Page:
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It seems like getting a good fit might be a lot of hassle. Perhaps you could do something with a thin sheet or tube of copper/aluminium/steel from the side of big tin-can - or a can with the 2 ends cut off - then hammer it to fit? Another approach would be to just screw (& perhaps glue) a thin strip of metal down the front of the shaft, one of those "bracket strips" for example.

However, I enjoy making axe handles and have several spares in my garage now, so I figured why worry about it - when the current handle needs replacement, I'll just replace it and make another one for spare ;)

BTW One of Robin Wood's pictures of Japanese tools showed an interesting idea: they often wedge their handles into the shaft with an extra-long wooden wedge at the front of the handle/head, that projects down below the head, protecting the top of the shaft. However, perhaps not good for a maul, as you'll usually need to be able to slide you hand right up to the head. Also the wedge might become compromised
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Re: protecting maul handle

Postby bulldawg_65 » Fri May 24, 2013 10:28 pm

I generally do not have a problem with my splitting maul primarily because I don't swing it. I place the edge of my splitting maul where I want the wood split to begin and then hit the back of the maul with a heavy wooden one. I have split wood up to 10" in diameter this way. Anything larger and I bring out my wedges.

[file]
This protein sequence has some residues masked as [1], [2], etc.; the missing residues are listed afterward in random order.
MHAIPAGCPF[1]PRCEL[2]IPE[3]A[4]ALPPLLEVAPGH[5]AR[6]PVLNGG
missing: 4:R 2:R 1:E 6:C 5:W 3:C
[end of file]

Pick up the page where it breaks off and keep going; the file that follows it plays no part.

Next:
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Re: protecting maul handle

Postby jrccaim » Sat May 25, 2013 5:23 am

Hmmm interesting question. When using a splitting maul, one should attempt to hit the near edge of the log smack with the center of the maul. Under no circumstances try to hit the center of the wood. I confess to losing my "eye" for that (actually the hand-eye coordination) every time I haul out the maul and it takes me a while to get it right. Meanwhile, your maul has sunk into the wood without splitting it and you have to work it loose. Bad language helps not in the least, got to do it by force. This is where the GB et al reinforcements (collars) come in handy. They reduce the friction needed to work the maul loose. They also protect the ash or hickory handle. But in the end it is all technique. The best situation is when the log obediently splits on the first go. That means you put the center of the maul right on the edge of the log. In order to get there it takes a great deal of practice, and every season I go through this again. I have found the following helpful: